V8: An Open-Source, High-Performance JavaScript Engine

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Kasper Lund October 4, 2008. V8: An Open-Source, High-Performance JavaScript Engine. Who Am I?. Kasper Lund, virtual machine addict 2000-2002: CLDC HI (Sun Microsystems) 2002-2006: Resilient (OOVM) 2006-2008: V8 (Google) Primary areas of interests: Dynamic programming languages
V8: An Open-Source, High-Performance JavaScript Engine

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Kasper lund october 4 2008 l.jpgSlide 1

Kasper Lund

October 4, 2008

V8: An Open-Source, High-Performance JavaScript Engine

Who am i l.jpgSlide 2

Who Am I?

  • Kasper Lund, virtual machine addict

    • 2000-2002: CLDC HI (Sun Microsystems)

    • 2002-2006: Resilient (OOVM)

    • 2006-2008: V8 (Google)

  • Primary areas of interests:

    • Dynamic programming languages

    • Interpretation and dynamic code generation

    • Method dispatching

Challenges in implementing javascript l.jpgSlide 3

Challenges in Implementing JavaScript

  • A very dynamic programming language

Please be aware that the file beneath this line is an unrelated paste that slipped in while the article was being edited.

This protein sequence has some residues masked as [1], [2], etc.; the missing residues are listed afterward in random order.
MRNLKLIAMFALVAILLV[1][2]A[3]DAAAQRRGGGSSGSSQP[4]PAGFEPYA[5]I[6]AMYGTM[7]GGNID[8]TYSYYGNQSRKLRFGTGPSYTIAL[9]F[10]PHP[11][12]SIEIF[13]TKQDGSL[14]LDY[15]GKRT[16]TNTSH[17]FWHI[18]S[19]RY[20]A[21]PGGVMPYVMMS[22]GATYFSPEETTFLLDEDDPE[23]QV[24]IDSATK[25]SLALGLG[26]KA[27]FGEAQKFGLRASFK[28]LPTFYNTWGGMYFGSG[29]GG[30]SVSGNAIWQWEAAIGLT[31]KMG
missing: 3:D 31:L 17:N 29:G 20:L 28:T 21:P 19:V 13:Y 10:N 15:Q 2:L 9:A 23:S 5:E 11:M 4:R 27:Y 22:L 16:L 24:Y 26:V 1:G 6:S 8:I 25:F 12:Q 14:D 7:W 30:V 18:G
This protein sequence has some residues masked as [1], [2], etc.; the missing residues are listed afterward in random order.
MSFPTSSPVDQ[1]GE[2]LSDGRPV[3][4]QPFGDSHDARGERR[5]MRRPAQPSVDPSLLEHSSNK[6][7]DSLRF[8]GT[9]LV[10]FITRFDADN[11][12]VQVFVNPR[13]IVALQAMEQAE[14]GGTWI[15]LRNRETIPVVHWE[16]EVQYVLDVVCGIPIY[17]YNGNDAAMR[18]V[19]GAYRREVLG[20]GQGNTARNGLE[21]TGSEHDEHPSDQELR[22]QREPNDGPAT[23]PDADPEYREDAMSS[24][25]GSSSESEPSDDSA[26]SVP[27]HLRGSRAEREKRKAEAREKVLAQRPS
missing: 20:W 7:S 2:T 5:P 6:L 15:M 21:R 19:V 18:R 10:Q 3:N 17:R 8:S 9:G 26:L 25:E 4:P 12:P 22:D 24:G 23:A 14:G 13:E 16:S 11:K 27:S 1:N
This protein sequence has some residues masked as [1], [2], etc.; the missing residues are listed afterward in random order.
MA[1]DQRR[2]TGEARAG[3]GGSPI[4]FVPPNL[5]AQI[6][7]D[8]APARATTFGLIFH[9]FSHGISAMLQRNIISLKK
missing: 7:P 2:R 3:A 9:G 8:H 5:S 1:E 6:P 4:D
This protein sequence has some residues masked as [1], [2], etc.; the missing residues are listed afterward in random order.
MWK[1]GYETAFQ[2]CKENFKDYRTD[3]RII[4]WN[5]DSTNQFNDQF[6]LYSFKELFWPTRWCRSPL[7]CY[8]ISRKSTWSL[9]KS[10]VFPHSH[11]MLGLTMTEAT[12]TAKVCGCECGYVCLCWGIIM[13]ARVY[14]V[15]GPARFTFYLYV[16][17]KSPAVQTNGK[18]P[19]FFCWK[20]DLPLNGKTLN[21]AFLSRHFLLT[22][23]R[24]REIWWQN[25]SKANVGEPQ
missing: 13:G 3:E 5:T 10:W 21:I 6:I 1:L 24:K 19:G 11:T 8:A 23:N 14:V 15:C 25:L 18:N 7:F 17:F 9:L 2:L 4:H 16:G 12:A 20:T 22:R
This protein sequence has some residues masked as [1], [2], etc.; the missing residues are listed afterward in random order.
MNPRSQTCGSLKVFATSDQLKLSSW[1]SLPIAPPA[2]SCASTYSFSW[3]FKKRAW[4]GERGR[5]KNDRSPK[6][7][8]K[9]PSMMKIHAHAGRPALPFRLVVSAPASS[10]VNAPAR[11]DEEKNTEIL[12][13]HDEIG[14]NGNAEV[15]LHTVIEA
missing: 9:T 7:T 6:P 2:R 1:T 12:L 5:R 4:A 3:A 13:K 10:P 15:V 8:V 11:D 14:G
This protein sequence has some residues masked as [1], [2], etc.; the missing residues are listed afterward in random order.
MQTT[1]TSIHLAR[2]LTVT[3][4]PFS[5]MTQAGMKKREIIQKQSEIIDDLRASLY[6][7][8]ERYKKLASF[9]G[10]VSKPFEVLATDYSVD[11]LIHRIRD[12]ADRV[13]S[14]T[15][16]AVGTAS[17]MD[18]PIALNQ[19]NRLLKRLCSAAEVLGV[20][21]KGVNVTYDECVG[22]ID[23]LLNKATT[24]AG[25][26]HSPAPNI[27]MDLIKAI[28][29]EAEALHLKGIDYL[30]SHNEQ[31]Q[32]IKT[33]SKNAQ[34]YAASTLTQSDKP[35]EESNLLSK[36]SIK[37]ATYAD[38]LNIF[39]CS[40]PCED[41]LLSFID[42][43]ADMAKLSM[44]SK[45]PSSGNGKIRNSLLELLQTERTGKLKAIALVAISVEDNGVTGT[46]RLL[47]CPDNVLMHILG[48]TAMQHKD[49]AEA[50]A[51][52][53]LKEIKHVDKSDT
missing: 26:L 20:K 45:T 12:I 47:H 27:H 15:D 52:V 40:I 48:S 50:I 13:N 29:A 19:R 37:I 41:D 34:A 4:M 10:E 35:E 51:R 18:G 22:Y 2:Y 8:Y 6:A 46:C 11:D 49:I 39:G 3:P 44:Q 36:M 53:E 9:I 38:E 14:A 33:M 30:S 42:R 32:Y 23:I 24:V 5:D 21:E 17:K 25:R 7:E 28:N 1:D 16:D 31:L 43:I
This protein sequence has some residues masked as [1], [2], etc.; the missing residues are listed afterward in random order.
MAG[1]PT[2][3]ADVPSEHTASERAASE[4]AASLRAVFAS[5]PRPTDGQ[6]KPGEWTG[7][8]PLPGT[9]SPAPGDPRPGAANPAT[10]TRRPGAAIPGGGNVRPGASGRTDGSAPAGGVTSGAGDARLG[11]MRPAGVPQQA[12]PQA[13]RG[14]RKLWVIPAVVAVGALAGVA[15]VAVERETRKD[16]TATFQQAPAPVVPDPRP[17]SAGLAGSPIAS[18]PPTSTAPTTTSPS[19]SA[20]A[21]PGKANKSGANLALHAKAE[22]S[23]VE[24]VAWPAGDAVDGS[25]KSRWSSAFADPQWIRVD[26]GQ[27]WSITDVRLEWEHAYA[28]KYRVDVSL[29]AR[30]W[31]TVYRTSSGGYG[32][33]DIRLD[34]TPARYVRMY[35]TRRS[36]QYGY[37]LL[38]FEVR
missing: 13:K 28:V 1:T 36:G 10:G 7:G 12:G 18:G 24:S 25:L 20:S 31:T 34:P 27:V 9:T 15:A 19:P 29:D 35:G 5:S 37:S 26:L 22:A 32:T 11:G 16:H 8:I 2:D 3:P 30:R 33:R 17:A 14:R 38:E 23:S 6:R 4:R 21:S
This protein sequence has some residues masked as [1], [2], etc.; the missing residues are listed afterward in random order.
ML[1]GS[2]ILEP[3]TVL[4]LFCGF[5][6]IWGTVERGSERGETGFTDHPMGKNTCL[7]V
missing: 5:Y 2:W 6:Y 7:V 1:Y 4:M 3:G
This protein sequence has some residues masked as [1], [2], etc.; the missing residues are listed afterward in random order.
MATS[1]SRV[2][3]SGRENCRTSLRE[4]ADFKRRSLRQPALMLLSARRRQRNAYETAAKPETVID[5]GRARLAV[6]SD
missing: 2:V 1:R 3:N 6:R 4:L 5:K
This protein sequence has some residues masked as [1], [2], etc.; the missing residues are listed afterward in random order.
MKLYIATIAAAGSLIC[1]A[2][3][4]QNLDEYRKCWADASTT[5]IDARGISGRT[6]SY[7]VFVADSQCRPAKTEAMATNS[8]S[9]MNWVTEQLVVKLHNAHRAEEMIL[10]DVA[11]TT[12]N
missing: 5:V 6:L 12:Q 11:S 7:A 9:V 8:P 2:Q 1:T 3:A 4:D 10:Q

• Objects contain properties (ie, fields or methods)‏

  • Properties can be added or removed on the fly

  • Objects with completely different sets of properties can appear at the same property access site

  • Properties can be found in an object's prototype chain

  • Functions can be moved from one object to another

Motivation for a new javascript engine l.jpgSlide 4

Motivation for a New JavaScript Engine

  • When starting the project:

    • Browsers had slow JavaScript implementations

    • They did not scale to large applications with many objects

    • They even had memory leaks when running web apps

  • The solution seemed simple:

    • Build a completely new engine from the ground up

    • Find a way to categorize objects into classes

    • Bring to bear techniques from static class-based languages

V8 a scalable high performance js engine l.jpgSlide 5

V8: A Scalable High-performance JS Engine

  • The goal was to raise the performance bar for JavaScript execution

  • Key design ideas in V8:

    • Hidden classes and hidden class transitions

    • Inline caching

    • Compilation to native code

    • Efficient memory-management system

Hidden classes l.jpgSlide 6

Hidden Classes